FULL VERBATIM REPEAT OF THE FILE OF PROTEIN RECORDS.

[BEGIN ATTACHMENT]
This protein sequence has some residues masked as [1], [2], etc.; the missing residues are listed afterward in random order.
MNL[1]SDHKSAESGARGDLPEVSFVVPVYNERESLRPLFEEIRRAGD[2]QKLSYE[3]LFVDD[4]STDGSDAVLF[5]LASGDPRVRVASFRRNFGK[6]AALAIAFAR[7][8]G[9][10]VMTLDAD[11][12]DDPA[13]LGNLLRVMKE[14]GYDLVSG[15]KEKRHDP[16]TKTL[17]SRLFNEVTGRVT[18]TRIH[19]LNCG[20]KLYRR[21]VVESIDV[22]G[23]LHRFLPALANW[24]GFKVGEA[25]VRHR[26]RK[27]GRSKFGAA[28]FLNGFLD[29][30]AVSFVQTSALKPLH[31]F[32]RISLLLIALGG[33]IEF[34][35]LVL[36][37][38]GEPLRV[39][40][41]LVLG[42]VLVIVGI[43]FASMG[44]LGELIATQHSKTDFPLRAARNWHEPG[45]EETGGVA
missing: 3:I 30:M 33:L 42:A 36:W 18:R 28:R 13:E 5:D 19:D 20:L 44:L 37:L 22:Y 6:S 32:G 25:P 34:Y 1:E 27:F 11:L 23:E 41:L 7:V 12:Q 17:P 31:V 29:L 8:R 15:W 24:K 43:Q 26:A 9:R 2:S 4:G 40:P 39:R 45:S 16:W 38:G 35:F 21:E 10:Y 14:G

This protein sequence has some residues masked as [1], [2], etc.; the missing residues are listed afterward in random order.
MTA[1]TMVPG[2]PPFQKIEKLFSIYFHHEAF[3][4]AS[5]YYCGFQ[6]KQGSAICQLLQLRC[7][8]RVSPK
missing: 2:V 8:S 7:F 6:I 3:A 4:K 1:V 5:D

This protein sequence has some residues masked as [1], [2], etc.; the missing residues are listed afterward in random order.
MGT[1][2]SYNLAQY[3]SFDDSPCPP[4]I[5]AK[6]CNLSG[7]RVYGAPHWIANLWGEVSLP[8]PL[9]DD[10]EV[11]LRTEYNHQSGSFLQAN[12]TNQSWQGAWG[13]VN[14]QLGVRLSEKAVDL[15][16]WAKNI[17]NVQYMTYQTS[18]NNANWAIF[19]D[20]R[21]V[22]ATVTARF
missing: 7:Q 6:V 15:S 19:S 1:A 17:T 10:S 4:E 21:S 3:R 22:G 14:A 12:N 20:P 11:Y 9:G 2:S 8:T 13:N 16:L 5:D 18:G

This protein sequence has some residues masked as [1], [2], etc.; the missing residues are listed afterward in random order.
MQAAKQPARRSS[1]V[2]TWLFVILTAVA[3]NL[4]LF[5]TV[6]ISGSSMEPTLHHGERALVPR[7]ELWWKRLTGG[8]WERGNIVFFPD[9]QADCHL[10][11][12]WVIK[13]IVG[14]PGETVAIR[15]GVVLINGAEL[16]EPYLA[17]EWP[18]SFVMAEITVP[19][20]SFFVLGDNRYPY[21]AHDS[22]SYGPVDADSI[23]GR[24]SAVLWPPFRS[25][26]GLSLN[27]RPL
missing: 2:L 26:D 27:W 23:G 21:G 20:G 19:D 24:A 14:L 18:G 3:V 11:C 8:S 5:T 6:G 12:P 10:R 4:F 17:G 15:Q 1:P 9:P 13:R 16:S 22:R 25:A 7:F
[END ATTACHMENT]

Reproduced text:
This protein sequence has some residues masked as [1], [2], etc.; the missing residues are listed afterward in random order.
MNL[1]SDHKSAESGARGDLPEVSFVVPVYNERESLRPLFEEIRRAGD[2]QKLSYE[3]LFVDD[4]STDGSDAVLF[5]LASGDPRVRVASFRRNFGK[6]AALAIAFAR[7][8]G[9][10]VMTLDAD[11][12]DDPA[13]LGNLLRVMKE[14]GYDLVSG[15]KEKRHDP[16]TKTL[17]SRLFNEVTGRVT[18]TRIH[19]LNCG[20]KLYRR[21]VVESIDV[22]G[23]LHRFLPALANW[24]GFKVGEA[25]VRHR[26]RK[27]GRSKFGAA[28]FLNGFLD[29][30]AVSFVQTSALKPLH[31]F[32]RISLLLIALGG[33]IEF[34][35]LVL[36][37][38]GEPLRV[39][40][41]LVLG[42]VLVIVGI[43]FASMG[44]LGELIATQHSKTDFPLRAARNWHEPG[45]EETGGVA
missing: 3:I 30:M 33:L 42:A 36:W 18:R 28:R 13:E 5:D 19:D 20:L 44:L 37:L 22:Y 6:S 32:G 25:P 34:Y 1:E 27:F 11:L 23:E 41:L 7:V 12:Q 17:P 31:V 29:L 8:R 15:W 24:K 43:Q 26:A 9:R 2:S 4:G 40:P 39:R 45:S 16:W 38:G 35:F 21:E 10:Y 14:G

This protein sequence has some residues masked as [1], [2], etc.; the missing residues are listed afterward in random order.
MTA[1]TMVPG[2]PPFQKIEKLFSIYFHHEAF[3][4]AS[5]YYCGFQ[6]KQGSAICQLLQLRC[7][8]RVSPK
missing: 2:V 8:S 7:F 6:I 3:A 4:K 1:V 5:D

This protein sequence has some residues masked as [1], [2], etc.; the missing residues are listed afterward in random order.
MGT[1][2]SYNLAQY[3]SFDDSPCPP[4]I[5]AK[6]CNLSG[7]RVYGAPHWIANLWGEVSLP[8]PL[9]DD[10]EV[11]LRTEYNHQSGSFLQAN[12]TNQSWQGAWG[13]VN[14]QLGVRLSEKAVDL[15][16]WAKNI[17]NVQYMTYQTS[18]NNANWAIF[19]D[20]R[21]V[22]ATVTARF
missing: 7:Q 6:V 15:S 19:S 1:A 17:T 10:S 4:E 21:S 3:R 22:G 14:A 12:N 20:P 11:Y 9:G 2:S 8:T 13:N 16:L 5:D 18:G

This protein sequence has some residues masked as [1], [2], etc.; the missing residues are listed afterward in random order.
MQAAKQPARRSS[1]V[2]TWLFVILTAVA[3]NL[4]LF[5]TV[6]ISGSSMEPTLHHGERALVPR[7]ELWWKRLTGG[8]WERGNIVFFPD[9]QADCHL[10][11][12]WVIK[13]IVG[14]PGETVAIR[15]GVVLINGAEL[16]EPYLA[17]EWP[18]SFVMAEITVP[19][20]SFFVLGDNRYPY[21]AHDS[22]SYGPVDADSI[23]GR[24]SAVLWPPFRS[25][26]GLSLN[27]RPL
missing: 2:L 26:D 27:W 23:G 21:G 20:G 19:D 24:A 14:L 18:G 3:V 11:C 8:S 5:T 6:G 12:P 10:R 4:F 17:G 15:Q 1:P 9:P 13:R 16:S 22:R 25:A 7:F